Over the past few weeks, I have been attempting to interface the iRobot Create 2 with an Arduino Uno. As of yet, I have been unable to read sensor values back to the Arduino. I will describe by hardware setup and my Arduino code, then ask several questions; hopefully, answers to these questions will be helpful for future work with the Create 2.

Hardware: The iRobot Create 2 is connected to the Arduino Uno according to the suggestions given by iRobot. Instead of the diodes, a DC buck converter is used, and the transistor is not used because a software serial port is used instead of the UART port.

Software: The following is the code that I am implementing on the Arduino. The overall function is to stop spinning the robot once the angle of the robot exceeds some threshold. A software serial port is used, which runs at the default Create 2 Baud rate.

#include <SoftwareSerial.h>
int rxPin=3;
int txPin=4;
int ddPin=5; //device detect
int sensorbytes[2]; //array to store encoder counts
int angle;
const float pi=3.1415926;
#define left_encoder (sensorbytes[0])
#define right_encoder (sensorbytes[1])
SoftwareSerial Roomba(rxPin,txPin);

void setup() {
  pinMode(3, INPUT);
  pinMode(4, OUTPUT);
  pinMode(5, OUTPUT);
  pinMode(ledPin, OUTPUT);

  // wake up the robot
  digitalWrite(ddPin, HIGH);
  digitalWrite(ddPin, LOW);
  digitalWrite(ddPin, HIGH);

  Roomba.write(byte(128));  //Start
  Roomba.write(byte(131));  //Safe mode

  // Spin slowly

void loop() {
    // stop if angle is greater than 360 degrees

void updateSensors() {
  // call for the left and right encoder counts

  // load encoder counts into an array
  int i = 0;
  while(Roomba.available()) {
    int c = Roomba.read();
    sensorbytes[i] = c;


  • Am I loading the sensor values into the array correctly? This same code works when a bump and run program is implemented, but that requires knowing only one bit rather than two bytes.
  • How many bytes can be read over the serial connection at a time? A previous post (Help sending serial command to Roomba) highlights that one byte can be sent at a time. Does this imply that the reverse is true? If so, would a solution be to use a char array to read the values instead and then to append two chars to form an signed int?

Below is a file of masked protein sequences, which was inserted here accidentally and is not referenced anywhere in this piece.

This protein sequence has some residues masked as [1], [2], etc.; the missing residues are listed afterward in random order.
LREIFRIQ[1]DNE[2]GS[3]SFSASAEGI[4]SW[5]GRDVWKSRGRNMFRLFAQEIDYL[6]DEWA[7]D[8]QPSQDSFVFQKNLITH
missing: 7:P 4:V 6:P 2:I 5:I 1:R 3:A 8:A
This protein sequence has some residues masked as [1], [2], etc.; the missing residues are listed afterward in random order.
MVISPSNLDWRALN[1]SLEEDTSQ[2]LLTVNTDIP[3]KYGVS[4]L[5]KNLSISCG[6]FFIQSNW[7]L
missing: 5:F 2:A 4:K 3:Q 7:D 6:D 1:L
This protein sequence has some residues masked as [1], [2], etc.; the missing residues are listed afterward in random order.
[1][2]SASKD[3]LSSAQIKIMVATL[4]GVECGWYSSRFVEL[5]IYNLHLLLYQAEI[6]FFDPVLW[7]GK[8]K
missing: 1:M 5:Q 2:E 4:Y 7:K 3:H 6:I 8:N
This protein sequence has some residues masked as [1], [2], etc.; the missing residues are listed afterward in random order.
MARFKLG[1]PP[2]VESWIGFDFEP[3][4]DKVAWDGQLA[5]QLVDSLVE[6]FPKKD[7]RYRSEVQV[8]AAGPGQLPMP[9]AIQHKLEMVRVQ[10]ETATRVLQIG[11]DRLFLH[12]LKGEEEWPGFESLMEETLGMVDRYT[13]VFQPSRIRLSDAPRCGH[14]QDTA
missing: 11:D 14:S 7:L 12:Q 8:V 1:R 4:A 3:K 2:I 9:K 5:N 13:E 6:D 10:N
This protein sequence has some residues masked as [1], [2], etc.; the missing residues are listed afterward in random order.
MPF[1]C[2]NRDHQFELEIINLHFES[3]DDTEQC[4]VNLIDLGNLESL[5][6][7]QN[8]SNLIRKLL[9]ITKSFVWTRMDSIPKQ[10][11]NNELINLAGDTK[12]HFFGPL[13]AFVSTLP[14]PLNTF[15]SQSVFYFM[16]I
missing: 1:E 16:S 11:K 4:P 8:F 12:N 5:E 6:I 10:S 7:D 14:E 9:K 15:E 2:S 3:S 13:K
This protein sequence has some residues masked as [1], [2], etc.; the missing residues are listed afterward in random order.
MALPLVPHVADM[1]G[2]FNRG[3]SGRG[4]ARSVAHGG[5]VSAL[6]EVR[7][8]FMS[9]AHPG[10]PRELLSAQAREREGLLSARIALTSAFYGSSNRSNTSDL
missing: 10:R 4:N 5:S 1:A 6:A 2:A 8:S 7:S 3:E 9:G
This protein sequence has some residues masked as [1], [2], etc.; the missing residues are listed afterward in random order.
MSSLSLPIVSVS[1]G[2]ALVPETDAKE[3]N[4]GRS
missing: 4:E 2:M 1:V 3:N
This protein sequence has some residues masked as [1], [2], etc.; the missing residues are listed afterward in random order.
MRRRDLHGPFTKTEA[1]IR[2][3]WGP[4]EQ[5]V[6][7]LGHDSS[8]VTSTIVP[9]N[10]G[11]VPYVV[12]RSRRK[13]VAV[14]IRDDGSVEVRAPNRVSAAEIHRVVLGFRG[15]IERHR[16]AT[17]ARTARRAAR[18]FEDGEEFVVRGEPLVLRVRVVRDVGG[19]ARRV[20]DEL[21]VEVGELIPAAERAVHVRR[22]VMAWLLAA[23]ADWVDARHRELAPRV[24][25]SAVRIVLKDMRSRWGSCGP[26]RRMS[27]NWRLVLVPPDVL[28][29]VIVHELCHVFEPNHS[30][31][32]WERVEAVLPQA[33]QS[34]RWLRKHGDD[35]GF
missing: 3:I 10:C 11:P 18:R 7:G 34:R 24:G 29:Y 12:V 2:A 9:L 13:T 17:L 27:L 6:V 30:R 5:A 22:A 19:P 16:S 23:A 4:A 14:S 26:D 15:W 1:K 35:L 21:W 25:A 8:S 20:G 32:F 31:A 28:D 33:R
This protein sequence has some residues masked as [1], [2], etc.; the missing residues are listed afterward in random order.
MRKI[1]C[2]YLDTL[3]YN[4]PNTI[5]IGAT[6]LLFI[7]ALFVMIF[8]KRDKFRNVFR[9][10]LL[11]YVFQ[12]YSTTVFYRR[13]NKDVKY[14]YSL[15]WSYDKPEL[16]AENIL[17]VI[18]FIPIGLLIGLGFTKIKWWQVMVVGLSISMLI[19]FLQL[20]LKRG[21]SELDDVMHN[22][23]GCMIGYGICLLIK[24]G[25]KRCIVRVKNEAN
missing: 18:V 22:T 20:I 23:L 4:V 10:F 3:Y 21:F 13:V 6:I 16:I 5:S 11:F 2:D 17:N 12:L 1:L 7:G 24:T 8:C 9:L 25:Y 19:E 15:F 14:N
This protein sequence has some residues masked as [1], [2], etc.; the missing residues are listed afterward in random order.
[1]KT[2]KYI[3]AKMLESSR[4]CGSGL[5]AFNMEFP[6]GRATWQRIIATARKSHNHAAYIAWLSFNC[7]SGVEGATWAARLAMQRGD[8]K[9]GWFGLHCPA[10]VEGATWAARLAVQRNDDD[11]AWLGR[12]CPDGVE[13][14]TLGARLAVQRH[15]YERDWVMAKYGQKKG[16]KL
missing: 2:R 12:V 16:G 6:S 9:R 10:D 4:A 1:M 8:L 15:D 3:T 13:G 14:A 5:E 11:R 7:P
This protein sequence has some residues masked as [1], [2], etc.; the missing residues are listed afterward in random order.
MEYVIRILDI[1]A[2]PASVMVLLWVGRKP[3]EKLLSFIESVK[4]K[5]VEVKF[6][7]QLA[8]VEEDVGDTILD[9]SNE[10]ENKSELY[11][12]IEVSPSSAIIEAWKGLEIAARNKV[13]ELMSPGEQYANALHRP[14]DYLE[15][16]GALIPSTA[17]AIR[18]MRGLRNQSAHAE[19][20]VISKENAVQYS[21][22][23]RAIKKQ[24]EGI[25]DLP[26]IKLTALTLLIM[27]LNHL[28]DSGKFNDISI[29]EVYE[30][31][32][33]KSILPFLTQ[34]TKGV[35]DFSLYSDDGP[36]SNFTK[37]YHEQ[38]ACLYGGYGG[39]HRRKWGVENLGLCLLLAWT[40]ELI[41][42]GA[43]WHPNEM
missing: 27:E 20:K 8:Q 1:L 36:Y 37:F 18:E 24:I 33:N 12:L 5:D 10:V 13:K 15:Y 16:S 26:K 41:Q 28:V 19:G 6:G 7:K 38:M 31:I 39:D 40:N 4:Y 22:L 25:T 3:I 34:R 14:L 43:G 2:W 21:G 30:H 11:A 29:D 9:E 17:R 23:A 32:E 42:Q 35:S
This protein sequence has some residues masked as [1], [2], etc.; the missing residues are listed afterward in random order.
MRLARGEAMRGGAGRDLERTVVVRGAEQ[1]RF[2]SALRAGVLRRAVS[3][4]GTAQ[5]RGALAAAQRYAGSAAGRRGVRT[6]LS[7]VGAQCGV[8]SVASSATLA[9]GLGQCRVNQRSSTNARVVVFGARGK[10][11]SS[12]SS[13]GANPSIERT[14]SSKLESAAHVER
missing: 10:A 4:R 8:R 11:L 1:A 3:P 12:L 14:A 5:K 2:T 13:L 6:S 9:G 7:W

• Is serial communication synchronization a problem? I am assuming that synchronization is not a problem, but is it possible for the bytes to be split on the nibble boundaries? This would present a problem because there is not a nibble datatype.

2 Answers 2


As it turns out, I was not loading the sensor values into the array properly. It seems that data is transmitted one byte at a time, so the sensorbytes array needed to be an array of 4 elements rather than two. Once this was corrected, the correct encoder counts could be determined by joining the upper and lower bytes of the encoder counts from each wheel using the following scheme:

// highbyte is shifted left eight bits, lowbyte is added to highbyte    
// encoder_count=highbyte<<8+lowbyte

This scheme made sure that the resulting left_encoder was a signed int rather than an unsigned int had the word() function been used. The revised updateSensors() code can be found in this post: iRobot Create 2: Encoder Counts.

Serial communication synchronization was not a problem. I suspect that this sort of thing is handled behind the scenes and does not need to be programmed at the high level that I am working on.


NBCKLY, have you been able to connect and send commands to the Create 2 with your Arduino?

Did you put the Create into 19200 Baud mode as referenced in page 4 of the OI Specifications1?

Method 1: While powering off Roomba, continue to hold down the Clean/Power button after the light has turned off. After about 10 seconds, Roomba plays a tune of descending pitches. Roomba will communicate at 19200 baud until the processor loses battery power or the baud rate is explicitly changed by way of the OI.

Method 2: Use the Baud Rate Change pin (pin 5 on the Mini-DIN connector) to change Roomba’s baud rate. After turning on Roomba, wait 2 seconds and then pulse the Baud Rate Change low three times. Each pulse should last between 50 and 500 milliseconds. Roomba will communicate at 19200 baud until the processor loses battery power or the baud rate is explicitly changed by way of the OI.

1 iRobot® Create® 2 Open Interface (OI) Specification

  • $\begingroup$ It seems that a common concern is interfacing the Arduino with the Create 2 is the Baud rate. Using the software serial port (not the labeled RX/TX pins, which use UART), the Arduino is able to communicate at 115200 Baud. I am able to both send and receive information satisfactorily at this rate. While I cannot attest to the exact reliability of using the Arduino at this Baud because I have not performed rigorous testing, I suspect that the error is low enough for implementation of certain forms of control. $\endgroup$
    – JSycamore
    Commented May 13, 2015 at 20:33

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